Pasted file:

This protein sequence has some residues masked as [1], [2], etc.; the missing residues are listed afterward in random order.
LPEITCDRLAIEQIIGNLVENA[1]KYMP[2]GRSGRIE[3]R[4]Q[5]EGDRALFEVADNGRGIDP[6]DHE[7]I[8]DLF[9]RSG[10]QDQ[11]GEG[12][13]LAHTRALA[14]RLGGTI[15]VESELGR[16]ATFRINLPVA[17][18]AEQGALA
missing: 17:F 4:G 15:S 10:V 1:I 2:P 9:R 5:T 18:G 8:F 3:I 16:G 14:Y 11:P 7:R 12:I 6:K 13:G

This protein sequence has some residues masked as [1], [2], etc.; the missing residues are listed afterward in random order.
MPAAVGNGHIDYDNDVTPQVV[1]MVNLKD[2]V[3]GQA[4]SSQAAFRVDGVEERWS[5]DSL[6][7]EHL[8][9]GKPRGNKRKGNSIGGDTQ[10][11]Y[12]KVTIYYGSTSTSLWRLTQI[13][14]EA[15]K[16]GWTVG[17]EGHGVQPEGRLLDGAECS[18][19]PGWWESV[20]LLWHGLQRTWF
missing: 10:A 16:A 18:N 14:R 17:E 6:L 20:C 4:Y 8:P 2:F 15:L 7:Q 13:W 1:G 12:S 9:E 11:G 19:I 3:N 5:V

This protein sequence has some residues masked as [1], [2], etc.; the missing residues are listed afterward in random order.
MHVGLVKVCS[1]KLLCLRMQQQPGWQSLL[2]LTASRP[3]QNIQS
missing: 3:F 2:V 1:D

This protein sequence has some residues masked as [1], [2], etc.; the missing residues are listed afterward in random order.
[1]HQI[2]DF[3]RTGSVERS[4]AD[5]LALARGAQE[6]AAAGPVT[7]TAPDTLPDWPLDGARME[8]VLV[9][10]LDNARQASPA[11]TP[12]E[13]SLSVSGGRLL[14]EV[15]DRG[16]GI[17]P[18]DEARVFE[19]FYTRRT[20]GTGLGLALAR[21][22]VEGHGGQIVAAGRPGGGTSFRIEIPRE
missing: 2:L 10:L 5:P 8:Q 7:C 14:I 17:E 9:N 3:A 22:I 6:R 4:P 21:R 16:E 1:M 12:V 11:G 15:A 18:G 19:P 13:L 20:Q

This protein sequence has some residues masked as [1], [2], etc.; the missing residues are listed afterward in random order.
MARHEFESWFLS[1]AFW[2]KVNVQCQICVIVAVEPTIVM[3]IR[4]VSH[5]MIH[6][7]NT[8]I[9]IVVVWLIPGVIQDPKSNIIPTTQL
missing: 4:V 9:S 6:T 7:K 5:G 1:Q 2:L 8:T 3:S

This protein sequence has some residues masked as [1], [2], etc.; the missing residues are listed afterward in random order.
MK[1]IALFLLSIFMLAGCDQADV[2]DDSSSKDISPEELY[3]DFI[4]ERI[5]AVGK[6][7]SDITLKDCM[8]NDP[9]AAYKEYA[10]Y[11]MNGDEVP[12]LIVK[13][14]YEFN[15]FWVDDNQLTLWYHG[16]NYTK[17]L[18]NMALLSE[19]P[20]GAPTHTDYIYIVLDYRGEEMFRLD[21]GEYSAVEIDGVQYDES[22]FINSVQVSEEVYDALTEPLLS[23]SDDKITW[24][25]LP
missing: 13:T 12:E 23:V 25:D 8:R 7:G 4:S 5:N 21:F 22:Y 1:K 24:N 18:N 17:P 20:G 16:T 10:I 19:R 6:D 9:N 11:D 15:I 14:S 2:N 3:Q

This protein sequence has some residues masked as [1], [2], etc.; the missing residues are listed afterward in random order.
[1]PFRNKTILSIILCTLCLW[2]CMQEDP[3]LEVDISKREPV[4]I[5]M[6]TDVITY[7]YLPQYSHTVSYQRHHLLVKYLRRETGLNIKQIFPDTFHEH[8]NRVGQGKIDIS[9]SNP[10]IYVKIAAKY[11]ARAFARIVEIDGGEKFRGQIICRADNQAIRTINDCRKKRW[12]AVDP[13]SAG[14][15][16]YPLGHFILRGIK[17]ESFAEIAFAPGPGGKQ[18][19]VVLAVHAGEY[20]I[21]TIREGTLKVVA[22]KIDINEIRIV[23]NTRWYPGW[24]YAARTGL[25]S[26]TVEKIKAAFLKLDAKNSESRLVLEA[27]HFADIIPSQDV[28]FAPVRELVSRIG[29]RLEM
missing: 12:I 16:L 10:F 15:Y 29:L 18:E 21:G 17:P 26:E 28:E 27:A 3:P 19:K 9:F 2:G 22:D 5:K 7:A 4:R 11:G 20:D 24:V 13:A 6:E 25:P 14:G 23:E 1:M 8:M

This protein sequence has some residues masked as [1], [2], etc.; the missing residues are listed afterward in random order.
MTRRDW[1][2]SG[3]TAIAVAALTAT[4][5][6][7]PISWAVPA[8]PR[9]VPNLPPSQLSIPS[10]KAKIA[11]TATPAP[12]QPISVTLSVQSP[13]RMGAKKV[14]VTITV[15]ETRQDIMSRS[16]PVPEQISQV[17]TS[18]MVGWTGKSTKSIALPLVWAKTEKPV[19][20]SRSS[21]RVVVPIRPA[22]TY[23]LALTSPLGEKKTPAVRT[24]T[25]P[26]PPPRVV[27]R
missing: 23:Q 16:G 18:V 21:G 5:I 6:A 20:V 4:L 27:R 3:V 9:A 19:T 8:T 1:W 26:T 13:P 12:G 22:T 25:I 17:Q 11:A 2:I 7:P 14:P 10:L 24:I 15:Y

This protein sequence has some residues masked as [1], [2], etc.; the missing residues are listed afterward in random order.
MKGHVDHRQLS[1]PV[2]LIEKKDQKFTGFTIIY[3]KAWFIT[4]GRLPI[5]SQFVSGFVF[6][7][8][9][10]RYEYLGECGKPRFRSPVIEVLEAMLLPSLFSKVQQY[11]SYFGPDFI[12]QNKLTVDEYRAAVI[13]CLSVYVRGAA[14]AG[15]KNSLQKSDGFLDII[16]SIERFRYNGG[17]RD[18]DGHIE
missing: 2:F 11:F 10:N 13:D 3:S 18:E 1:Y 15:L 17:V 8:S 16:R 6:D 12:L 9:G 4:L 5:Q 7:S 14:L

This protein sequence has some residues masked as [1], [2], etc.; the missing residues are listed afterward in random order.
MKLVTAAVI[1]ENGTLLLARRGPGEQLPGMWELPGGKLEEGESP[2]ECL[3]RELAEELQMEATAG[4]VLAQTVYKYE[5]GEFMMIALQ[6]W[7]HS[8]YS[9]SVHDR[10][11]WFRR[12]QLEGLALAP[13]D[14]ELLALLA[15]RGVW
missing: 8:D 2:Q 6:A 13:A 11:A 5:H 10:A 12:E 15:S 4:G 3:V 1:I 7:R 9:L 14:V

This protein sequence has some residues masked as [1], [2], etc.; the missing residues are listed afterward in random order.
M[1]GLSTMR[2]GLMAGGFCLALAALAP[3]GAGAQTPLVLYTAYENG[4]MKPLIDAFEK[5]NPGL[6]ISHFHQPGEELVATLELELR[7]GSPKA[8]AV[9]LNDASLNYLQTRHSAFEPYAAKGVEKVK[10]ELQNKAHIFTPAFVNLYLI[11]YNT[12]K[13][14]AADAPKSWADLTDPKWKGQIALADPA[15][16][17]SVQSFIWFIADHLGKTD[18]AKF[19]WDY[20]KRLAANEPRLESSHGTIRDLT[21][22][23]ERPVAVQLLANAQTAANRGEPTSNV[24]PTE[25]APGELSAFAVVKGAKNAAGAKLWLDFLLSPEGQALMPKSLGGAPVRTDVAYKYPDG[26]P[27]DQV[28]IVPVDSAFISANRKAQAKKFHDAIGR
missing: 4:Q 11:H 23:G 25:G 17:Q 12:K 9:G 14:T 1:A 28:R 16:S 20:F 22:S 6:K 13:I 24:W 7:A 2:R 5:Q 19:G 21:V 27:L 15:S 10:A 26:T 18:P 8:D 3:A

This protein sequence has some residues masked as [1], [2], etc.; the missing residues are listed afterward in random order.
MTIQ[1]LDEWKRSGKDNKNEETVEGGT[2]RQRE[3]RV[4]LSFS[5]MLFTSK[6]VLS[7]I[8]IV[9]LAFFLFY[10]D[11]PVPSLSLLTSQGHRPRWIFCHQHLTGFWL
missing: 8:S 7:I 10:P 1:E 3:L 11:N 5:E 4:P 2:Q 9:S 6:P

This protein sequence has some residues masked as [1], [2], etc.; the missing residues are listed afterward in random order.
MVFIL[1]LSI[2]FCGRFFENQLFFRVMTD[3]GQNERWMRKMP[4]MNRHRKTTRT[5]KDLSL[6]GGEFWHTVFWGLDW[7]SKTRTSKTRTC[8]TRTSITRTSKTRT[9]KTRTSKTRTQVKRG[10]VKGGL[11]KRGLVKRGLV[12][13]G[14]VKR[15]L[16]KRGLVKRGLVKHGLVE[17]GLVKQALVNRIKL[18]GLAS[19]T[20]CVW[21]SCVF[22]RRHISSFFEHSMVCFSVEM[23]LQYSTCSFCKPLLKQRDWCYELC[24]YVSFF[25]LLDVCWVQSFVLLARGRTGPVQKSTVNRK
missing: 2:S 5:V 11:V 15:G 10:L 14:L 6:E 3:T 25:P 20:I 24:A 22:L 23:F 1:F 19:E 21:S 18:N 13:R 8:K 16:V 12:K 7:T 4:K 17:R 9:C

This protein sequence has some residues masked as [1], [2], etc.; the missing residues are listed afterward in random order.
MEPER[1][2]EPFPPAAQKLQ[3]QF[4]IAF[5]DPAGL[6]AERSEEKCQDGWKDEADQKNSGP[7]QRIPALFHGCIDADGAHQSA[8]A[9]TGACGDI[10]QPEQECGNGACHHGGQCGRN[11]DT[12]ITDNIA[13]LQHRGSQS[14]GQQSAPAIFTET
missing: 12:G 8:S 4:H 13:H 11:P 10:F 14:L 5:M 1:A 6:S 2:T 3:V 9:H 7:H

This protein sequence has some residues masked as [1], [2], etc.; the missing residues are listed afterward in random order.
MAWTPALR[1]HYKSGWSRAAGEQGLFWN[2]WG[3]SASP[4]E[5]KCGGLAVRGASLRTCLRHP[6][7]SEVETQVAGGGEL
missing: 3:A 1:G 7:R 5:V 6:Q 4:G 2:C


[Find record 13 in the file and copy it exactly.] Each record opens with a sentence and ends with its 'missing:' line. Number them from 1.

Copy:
This protein sequence has some residues masked as [1], [2], etc.; the missing residues are listed afterward in random order.
MVFIL[1]LSI[2]FCGRFFENQLFFRVMTD[3]GQNERWMRKMP[4]MNRHRKTTRT[5]KDLSL[6]GGEFWHTVFWGLDW[7]SKTRTSKTRTC[8]TRTSITRTSKTRT[9]KTRTSKTRTQVKRG[10]VKGGL[11]KRGLVKRGLV[12][13]G[14]VKR[15]L[16]KRGLVKRGLVKHGLVE[17]GLVKQALVNRIKL[18]GLAS[19]T[20]CVW[21]SCVF[22]RRHISSFFEHSMVCFSVEM[23]LQYSTCSFCKPLLKQRDWCYELC[24]YVSFF[25]LLDVCWVQSFVLLARGRTGPVQKSTVNRK
missing: 2:S 5:V 11:V 15:G 10:L 14:L 6:E 3:T 25:P 20:I 24:A 22:L 23:F 1:F 19:E 21:S 18:N 13:R 8:K 16:V 12:K 7:T 4:K 17:R 9:C